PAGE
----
Preparing for a post-coronavirus global arena at the DiploTech Conference

The conference will be held in collaboration with The Jerusalem Post Group, at the initiative of former ambassador Danny Danon.

NIKKI HALEY and Danny Danon talk before a Security Council vote at UN headquarters in 2018. (photo credit: SHANNON STAPLETON / REUTERS)
NIKKI HALEY and Danny Danon talk before a Security Council vote at UN headquarters in 2018.
How can the new world cope best with the greatest global challenges and proactively prepare for the post-coronavirus era? These questions and more will be answered by world leaders, heads of state, foreign ministers, policymakers, diplomats, investors and entrepreneurs, as part of the DiploTech World Conference 2020 set to be broadcast from Tel Aviv (12/16 at 6:00 PM Israel 12:00 PM).
The conference will be held in collaboration with The Jerusalem Post Group, at the initiative of former ambassador Danny Danon, Israel’s 17th permanent representative to the UN and Israel’s former science and technology minister, and led by Yossi Sagol, the developer and chairman of Sagol Holdings. Among the keynote speakers will be: former United States ambassador to the United Nations Nikki Haley, Danny Danon, President of the Democratic Republic of Congo Félix Tshisekedi, President of Honduras Juan Orlando Hernández, Guatemala Foreign Minister Pedro Brolo Vila, among others. Industry participants include Chairman and Chief Technology Officer at Diagnostic Robotics Kira Radinsky, vice chairman of Watergen Michael Rotman, Commerical VP for Green Walls, Vertical Field Meggie Abecasis and CEO of Britannica Knowledge Systems Asher Dagan, among others. All the panel discussions are designed to explore and provide insight into the challenges and trends we currently face as a global company.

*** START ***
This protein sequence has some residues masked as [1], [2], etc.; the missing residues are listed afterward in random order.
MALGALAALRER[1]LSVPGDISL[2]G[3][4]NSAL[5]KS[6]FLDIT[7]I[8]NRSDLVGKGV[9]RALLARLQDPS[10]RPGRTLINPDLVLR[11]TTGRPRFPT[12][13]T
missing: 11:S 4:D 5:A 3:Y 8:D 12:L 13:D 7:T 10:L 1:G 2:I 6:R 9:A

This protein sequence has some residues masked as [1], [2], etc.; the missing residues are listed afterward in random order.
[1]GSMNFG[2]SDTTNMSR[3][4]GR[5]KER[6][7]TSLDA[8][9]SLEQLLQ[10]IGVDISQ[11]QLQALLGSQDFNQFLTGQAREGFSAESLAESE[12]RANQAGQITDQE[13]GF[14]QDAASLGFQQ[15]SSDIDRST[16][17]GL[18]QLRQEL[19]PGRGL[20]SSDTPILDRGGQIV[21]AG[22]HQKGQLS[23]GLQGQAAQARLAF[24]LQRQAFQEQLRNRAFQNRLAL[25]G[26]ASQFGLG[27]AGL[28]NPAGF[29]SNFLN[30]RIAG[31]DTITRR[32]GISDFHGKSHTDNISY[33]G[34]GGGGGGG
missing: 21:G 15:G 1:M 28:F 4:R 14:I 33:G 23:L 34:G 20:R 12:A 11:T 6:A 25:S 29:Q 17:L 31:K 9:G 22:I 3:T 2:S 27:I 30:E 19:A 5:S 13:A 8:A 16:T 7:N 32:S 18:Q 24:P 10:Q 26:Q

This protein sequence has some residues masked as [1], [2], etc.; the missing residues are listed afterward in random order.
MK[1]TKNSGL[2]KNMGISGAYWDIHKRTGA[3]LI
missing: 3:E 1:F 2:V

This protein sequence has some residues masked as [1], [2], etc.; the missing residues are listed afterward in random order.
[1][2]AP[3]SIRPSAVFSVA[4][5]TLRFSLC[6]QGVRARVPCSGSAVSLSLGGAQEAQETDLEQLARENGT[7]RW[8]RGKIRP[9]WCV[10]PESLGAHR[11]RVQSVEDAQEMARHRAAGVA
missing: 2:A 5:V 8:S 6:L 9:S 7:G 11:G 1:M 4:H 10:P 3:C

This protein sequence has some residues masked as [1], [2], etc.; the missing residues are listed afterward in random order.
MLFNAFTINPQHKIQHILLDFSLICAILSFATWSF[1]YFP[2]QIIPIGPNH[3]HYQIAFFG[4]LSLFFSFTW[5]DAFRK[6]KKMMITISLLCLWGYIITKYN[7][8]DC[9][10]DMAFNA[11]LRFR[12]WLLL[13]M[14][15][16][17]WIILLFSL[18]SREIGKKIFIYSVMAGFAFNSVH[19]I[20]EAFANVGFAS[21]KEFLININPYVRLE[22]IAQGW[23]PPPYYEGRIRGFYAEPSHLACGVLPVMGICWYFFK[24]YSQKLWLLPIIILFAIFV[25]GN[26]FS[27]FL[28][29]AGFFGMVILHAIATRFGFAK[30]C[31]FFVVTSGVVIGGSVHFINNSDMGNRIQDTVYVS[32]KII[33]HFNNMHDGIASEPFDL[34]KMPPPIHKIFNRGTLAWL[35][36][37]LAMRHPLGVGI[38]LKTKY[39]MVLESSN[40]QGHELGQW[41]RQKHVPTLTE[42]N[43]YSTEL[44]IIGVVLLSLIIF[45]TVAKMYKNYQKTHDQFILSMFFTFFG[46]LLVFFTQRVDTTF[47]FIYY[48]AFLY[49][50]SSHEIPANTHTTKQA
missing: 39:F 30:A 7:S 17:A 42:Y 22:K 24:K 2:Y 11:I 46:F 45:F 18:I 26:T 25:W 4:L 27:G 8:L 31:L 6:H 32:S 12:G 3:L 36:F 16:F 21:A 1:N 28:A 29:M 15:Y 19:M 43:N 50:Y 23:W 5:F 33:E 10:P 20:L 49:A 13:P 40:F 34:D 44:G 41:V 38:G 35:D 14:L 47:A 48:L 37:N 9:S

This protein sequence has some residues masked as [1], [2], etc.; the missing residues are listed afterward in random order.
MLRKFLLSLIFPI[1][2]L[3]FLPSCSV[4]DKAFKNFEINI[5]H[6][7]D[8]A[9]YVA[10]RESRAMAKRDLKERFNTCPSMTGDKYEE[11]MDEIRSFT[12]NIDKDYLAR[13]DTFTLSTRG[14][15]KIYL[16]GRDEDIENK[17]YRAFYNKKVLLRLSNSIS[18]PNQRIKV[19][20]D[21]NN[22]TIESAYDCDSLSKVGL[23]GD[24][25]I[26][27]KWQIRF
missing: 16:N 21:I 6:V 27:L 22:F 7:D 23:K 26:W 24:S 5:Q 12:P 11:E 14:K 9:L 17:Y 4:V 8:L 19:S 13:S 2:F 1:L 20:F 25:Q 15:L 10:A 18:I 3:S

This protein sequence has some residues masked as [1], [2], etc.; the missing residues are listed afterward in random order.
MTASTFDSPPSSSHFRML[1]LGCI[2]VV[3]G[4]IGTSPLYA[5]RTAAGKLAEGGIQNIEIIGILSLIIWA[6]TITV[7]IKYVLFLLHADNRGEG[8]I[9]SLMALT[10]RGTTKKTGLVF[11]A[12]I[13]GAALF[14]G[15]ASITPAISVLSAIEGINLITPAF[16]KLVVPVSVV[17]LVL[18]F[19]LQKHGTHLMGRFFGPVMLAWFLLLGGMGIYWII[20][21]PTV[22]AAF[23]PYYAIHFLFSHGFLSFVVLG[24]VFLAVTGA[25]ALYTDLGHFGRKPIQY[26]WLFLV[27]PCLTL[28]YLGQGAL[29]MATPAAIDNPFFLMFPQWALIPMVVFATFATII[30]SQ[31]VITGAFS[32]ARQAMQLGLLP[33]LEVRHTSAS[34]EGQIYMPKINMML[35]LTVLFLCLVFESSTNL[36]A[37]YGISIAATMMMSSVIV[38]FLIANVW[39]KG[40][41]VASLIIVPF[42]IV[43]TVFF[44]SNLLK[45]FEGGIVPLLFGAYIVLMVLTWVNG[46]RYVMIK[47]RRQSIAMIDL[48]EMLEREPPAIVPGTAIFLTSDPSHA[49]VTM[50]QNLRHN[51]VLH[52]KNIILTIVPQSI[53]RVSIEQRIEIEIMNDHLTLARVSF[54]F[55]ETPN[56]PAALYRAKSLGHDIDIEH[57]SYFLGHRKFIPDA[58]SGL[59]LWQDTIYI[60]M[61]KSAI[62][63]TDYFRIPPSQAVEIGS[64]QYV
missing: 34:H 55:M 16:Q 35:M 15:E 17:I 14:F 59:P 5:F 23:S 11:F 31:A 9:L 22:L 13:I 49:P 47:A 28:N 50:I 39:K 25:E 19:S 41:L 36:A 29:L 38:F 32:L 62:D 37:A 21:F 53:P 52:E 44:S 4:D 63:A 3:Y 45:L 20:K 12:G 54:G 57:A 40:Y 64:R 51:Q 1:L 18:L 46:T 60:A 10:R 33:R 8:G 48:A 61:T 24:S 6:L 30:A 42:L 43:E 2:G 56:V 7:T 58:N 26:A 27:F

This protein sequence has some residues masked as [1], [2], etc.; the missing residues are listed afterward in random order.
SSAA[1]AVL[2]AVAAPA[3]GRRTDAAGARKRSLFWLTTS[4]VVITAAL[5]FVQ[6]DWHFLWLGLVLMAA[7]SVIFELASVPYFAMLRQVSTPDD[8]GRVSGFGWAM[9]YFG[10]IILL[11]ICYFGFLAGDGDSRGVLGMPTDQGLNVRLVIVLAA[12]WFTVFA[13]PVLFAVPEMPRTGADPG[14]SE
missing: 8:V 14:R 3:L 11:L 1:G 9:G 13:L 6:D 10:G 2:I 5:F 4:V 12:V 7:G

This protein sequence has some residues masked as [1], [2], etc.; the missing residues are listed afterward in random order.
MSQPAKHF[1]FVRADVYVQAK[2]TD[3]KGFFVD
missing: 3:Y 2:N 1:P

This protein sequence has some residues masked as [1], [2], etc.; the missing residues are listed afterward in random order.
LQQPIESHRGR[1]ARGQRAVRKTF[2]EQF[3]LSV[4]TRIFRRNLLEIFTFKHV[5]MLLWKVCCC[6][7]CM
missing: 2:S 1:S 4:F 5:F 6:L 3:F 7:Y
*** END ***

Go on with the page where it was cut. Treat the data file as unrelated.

Hosted by Liz Claman, the main presenter of Fox Business’ “The Claman Countdown,” the first panel will explore the latest pioneering Israeli technologies that break boundaries and accelerate sustainable solutions. The second panel will discuss how Israeli technologies provide solutions to new problems that arose during the Corona.